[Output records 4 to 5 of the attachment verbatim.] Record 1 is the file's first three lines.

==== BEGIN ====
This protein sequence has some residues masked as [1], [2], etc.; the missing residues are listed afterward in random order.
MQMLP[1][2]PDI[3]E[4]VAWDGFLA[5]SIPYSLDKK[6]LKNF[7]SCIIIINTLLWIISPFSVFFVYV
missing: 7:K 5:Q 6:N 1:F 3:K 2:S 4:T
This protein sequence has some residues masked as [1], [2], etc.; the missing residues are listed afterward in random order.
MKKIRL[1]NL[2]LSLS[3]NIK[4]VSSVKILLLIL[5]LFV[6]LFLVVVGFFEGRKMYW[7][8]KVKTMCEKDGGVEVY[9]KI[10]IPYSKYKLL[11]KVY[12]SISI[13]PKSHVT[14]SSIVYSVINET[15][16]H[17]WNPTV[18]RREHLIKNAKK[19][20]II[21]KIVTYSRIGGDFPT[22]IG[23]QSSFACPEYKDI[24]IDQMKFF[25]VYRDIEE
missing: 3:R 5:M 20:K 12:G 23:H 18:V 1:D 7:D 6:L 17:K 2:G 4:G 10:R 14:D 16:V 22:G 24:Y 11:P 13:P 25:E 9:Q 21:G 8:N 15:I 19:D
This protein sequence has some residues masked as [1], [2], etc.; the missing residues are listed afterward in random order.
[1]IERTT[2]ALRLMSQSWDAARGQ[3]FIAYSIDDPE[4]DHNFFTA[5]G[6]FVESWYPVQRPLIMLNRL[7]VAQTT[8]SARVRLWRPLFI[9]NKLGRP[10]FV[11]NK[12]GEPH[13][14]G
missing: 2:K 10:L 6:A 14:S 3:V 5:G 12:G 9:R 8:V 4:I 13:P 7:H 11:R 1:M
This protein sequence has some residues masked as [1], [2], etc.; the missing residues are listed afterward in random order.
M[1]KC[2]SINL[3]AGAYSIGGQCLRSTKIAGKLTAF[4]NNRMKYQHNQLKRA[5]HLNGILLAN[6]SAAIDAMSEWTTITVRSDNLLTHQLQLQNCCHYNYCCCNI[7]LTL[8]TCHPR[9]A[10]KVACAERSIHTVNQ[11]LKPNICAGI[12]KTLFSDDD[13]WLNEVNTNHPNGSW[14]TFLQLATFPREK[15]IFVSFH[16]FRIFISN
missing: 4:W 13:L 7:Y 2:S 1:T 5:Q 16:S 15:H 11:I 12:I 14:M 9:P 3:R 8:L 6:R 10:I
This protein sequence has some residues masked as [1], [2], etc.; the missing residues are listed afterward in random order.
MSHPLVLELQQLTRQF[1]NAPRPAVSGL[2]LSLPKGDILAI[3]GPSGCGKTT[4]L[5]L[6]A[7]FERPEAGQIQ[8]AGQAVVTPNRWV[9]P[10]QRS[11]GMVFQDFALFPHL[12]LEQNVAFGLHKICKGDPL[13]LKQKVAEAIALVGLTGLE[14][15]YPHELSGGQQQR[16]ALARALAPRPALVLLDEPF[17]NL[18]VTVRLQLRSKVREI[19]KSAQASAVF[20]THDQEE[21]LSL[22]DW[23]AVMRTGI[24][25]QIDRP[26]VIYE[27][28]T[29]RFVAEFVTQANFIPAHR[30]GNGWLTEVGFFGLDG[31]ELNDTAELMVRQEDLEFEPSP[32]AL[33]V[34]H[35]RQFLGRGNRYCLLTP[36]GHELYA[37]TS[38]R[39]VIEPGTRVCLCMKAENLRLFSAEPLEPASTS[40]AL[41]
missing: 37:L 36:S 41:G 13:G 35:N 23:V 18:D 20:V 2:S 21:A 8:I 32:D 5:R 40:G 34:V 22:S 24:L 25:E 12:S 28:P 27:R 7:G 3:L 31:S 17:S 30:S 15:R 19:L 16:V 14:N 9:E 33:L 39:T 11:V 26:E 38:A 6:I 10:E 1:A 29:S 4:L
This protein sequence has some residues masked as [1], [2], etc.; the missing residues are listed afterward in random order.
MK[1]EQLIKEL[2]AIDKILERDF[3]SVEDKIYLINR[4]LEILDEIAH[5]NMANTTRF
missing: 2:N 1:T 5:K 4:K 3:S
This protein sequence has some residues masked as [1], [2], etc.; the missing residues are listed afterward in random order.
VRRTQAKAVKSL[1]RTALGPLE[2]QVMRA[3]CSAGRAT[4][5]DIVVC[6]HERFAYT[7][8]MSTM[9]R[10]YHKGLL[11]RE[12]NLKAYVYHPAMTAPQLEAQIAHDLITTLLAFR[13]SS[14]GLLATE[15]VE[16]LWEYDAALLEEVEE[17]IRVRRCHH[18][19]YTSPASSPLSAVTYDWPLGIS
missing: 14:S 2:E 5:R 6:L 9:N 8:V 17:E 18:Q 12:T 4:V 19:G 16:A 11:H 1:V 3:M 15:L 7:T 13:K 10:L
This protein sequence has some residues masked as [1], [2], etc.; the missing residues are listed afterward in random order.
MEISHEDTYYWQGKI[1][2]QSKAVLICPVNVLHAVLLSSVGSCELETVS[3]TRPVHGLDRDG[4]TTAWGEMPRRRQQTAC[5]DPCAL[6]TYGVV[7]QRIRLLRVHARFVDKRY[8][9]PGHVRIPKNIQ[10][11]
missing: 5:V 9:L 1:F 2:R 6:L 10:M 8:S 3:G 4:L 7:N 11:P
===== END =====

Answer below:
This protein sequence has some residues masked as [1], [2], etc.; the missing residues are listed afterward in random order.
M[1]KC[2]SINL[3]AGAYSIGGQCLRSTKIAGKLTAF[4]NNRMKYQHNQLKRA[5]HLNGILLAN[6]SAAIDAMSEWTTITVRSDNLLTHQLQLQNCCHYNYCCCNI[7]LTL[8]TCHPR[9]A[10]KVACAERSIHTVNQ[11]LKPNICAGI[12]KTLFSDDD[13]WLNEVNTNHPNGSW[14]TFLQLATFPREK[15]IFVSFH[16]FRIFISN
missing: 4:W 13:L 7:Y 2:S 1:T 5:Q 16:S 15:H 11:I 12:I 14:M 9:P 3:R 8:L 6:R 10:I
This protein sequence has some residues masked as [1], [2], etc.; the missing residues are listed afterward in random order.
MSHPLVLELQQLTRQF[1]NAPRPAVSGL[2]LSLPKGDILAI[3]GPSGCGKTT[4]L[5]L[6]A[7]FERPEAGQIQ[8]AGQAVVTPNRWV[9]P[10]QRS[11]GMVFQDFALFPHL[12]LEQNVAFGLHKICKGDPL[13]LKQKVAEAIALVGLTGLE[14][15]YPHELSGGQQQR[16]ALARALAPRPALVLLDEPF[17]NL[18]VTVRLQLRSKVREI[19]KSAQASAVF[20]THDQEE[21]LSL[22]DW[23]AVMRTGI[24][25]QIDRP[26]VIYE[27][28]T[29]RFVAEFVTQANFIPAHR[30]GNGWLTEVGFFGLDG[31]ELNDTAELMVRQEDLEFEPSP[32]AL[33]V[34]H[35]RQFLGRGNRYCLLTP[36]GHELYA[37]TS[38]R[39]VIEPGTRVCLCMKAENLRLFSAEPLEPASTS[40]AL[41]
missing: 37:L 36:S 41:G 13:G 35:N 23:V 18:D 20:V 2:S 21:A 8:I 32:D 5:R 40:G 34:V 22:S 24:L 25:E 12:S 28:P 27:R 7:G 3:L 31:S 17:S 30:S 15:R 19:L 16:V 14:N 9:E 33:L 39:T 11:V 26:E 38:A 6:I 10:E 1:A 29:S 4:L